"Bonnie was Bonnie. She did what she did and didn't give a hoot what anyone thought." Cook admits to having been a hellacious teen. Although she was bright, a mild case of dyslexia combined with lack of interest in academics made for a terrible student. She repeated Grade 9, then transferred from S.J. Willis school to Central Junior High where the so-called "bad kids" went.
A life-altering experience occurred at age 15. She and friends decided to sneak into a Colwood bar one weekend. There they encountered Cook's typing teacher, working as a part-time server. As they left, one of her gang yelled out: "Hey, Bonnie thinks you're an a--hole!" On Monday, while attending the teacher's class, a boy named Peter walked in. The other students, knowing that Cook had a crush on him, began to point and whisper.
"The teacher turned around in front of the class and said, 'Bonnie doesn't like boys that are nice boys, who are clean- cut and wear nice clothes. In fact, she probably likes boys who don't have any clothes on at all.' " Mortified, Cook zipped up her satchel, stood up and left, never to return.
She remained a virgin until the age of 16, when she immediately became pregnant. Her embarrassed parents kept her sequestered in the basement, then packed her off to live with friends during the more visible stages of pregnancy. In 1959, Cook gave birth to a girl named Tamre (now a medical supply manager in Toronto).
Parochial Victoria was scandalized. One morning, Cook's mother opened the venetian blinds to discover obscenities scrawled on the window in white shoe polish. The family also received an anonymous letter with crude, sexually explicit drawings.
The harassment reached a climax as Cook and her eight-month-old baby waited to catch a bus on the corner of Douglas and Yates. A teenager driving by "spit at me -- at big lugie -- on me and my baby. And he yelled at me that I was a slut." "I was traumatized by that. And I carried that for a lot of my life," said Cook.
(In the 1990s, while hosting a series of singer-songwriter showcases at a Victoria nightclub, someone who looked like an old man came over and asked to speak with Cook. It was the fellow who had spit at her all those years ago. He explained he was dying of terminal cancer -- and then he apologized.) Fed up with the harrassment, Cook decided she'd had enough of Victoria. She had plans -- big plans -- for herself in the big city across the water.
At age 18, Cook handed her baby over to her long-suffering parents and moved to Vancouver with the dream of becoming a singer. Despite her youth, she already had considerable stage experience. She had previously gone on the road with the Victoria band the Apaches, performing in a polite crinoline dress and white gloves. Touring British Columbia's Interior, the group had been so cash-poor they all shared the same hotel bed. No funny stuff, though -- B.J. was considered one of the guys.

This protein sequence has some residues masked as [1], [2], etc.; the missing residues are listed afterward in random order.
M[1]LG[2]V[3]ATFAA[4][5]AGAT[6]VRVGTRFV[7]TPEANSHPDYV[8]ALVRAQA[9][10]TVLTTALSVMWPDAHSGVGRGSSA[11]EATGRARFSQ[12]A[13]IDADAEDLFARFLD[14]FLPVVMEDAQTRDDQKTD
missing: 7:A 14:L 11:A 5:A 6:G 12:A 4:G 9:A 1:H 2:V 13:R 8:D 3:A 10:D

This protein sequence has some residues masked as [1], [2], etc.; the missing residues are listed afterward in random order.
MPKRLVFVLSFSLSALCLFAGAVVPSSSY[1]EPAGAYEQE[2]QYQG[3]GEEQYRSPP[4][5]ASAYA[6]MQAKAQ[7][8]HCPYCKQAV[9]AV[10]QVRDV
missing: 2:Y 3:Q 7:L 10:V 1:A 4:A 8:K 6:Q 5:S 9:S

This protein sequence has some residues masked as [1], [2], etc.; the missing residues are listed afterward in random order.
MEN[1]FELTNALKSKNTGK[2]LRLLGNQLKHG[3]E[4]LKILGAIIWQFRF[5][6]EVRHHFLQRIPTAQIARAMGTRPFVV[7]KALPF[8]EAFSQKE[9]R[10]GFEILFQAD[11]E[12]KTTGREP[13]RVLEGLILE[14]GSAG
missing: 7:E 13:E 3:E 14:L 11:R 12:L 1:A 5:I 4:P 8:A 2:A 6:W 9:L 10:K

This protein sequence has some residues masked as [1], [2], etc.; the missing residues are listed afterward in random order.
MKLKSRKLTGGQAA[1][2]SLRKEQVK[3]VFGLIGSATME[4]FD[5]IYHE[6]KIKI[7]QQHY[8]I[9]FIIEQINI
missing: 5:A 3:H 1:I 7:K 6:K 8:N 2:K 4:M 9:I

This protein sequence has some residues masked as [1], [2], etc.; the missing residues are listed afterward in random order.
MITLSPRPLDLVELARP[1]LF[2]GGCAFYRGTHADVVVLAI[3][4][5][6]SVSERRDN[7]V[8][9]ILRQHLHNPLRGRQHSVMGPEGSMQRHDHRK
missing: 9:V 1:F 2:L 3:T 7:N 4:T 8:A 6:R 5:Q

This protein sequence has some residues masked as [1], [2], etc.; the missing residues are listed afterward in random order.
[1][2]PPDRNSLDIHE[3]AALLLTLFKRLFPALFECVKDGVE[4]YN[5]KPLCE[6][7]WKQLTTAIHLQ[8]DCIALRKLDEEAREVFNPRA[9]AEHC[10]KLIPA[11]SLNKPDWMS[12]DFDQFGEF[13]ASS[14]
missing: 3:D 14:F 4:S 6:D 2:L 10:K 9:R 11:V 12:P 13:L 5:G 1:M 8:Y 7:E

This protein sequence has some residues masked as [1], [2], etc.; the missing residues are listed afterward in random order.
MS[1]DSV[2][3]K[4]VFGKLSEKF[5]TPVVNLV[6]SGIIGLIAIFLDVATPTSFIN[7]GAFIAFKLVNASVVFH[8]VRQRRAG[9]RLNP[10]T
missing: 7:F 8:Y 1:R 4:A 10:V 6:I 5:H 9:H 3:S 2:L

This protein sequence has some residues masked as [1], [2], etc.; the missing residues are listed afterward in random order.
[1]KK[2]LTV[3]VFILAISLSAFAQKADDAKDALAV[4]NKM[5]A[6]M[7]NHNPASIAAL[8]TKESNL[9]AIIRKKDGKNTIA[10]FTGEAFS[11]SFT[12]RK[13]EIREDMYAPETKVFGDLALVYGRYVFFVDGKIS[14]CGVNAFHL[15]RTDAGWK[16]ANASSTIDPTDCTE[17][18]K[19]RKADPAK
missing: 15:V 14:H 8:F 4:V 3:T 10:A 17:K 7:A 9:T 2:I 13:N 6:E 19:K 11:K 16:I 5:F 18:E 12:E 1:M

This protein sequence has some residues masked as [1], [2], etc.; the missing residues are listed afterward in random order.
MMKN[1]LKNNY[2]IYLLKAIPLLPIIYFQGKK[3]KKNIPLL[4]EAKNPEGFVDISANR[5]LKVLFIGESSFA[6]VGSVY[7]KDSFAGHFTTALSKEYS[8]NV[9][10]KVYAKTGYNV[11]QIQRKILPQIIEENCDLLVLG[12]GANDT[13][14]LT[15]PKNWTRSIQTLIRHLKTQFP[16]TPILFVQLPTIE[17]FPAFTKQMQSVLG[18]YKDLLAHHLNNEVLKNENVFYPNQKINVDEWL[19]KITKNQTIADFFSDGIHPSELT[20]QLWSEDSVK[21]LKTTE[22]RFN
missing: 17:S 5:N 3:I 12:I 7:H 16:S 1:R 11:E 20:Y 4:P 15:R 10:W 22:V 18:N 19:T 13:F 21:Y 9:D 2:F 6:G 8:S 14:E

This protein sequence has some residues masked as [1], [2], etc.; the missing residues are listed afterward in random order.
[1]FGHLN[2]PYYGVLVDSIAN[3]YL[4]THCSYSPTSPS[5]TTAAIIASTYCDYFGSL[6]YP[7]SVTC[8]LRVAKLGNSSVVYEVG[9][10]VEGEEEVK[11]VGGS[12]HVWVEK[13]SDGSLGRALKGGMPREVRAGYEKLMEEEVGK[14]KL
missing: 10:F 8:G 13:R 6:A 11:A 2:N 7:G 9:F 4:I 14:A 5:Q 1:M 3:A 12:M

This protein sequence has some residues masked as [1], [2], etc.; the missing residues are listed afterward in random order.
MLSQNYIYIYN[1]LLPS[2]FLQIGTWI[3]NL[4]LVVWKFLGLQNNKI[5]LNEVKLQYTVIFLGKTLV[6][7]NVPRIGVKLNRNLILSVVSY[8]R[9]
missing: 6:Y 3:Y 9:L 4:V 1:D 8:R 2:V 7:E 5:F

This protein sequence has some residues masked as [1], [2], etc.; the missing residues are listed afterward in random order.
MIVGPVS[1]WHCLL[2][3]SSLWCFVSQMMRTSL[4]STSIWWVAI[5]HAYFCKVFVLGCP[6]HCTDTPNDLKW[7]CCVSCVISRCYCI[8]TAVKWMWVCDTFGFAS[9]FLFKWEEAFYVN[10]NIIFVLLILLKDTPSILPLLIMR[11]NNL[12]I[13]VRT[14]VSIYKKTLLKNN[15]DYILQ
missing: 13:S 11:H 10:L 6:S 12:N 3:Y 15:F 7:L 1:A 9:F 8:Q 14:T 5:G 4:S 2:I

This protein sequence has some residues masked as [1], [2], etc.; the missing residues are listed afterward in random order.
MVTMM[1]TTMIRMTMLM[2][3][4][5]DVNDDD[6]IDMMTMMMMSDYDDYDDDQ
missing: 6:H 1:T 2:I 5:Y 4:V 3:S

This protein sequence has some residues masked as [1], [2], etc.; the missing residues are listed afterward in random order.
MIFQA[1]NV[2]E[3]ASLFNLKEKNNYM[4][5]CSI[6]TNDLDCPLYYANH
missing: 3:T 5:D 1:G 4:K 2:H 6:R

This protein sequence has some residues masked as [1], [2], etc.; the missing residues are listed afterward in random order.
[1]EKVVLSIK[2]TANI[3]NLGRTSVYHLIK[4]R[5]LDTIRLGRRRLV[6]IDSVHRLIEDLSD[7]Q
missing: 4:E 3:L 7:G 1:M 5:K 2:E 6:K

"That's why I swear like a trooper," she said.
After arriving in Vancouver, Cook -- tall and shapely -- soon scored a job as a show-girl at the popular nightclub the Cave. For $50 a week, she glided about in Vegas-style headdresses and sequin-encrusted outfits.
Famous touring acts often played at the club. She once clashed with Johnny Cash backstage. The drugged-out country singer became irate after misunderstanding an innocent remark, grabbing Cook's leg and pounding her head.
"Johnny Cash thought I called him a fag, and he was a pill-head. He almost killed me in the dressing room. I didn't know what a fag was ... It was a nightmare," she said.
"I don't know how I didn't end up being a junkie. I watched people tie off and shoot heroin." Despite all, Cook persevered. A friend from Victoria introduced her to other Vancouver musicians. She started singing around the East End circuit in the early 1960s, gigging at clubs such as the Smiling Buddha, the Harlem Nocturne and the New Delhi.
Blessed with a husky, sultry voice herself, Cook particularly enjoyed black R&B singers. She was excited when a friend invited her to a black club on Hastings Street. As she entered, the band was playing a slow blues shuffle while patrons danced the Madison. Cook's pal, a buddy of bandleader Ernie King, asked if she might sit in for a tune. Although "not keen on white folk," King acquiesced.
An approving King then asked whether she would like to do another. But when she started singing the old Gershwin standard Summertime with a black patois she had memorized from a record -- "Your mamee's good lookin' etc." -- the crowd became annoyed. King corralled her in a booth and chastised her as a racist.
"He said, 'You know, you're a really good singer. But you're an a--hole.' " Eventually, Cook was able to make relatively good living in Vancouver. In the 1960s, when live music still ruled the club scene, it was possible to sustain oneself working six nights a week. Cook regularly played a nightclub on Burrard and Davie called the Elegant Parlour, run by future Cheech and Chong star Tommy Chong, then an R&B guitarist. After gigging at the Elegant Parlour from 9 p.m. to 1 a.m. with her inelegantly named funk/pop band Sweet Beaver, she would belt out an after-hours show with another combo until 4 a.m.
Cook spent a decade singing in Vancouver. Then, at 28, she began having vivid dreams about someone she realized later was Rompin' Ronnie Hawkins, a.k.a. the Hawk.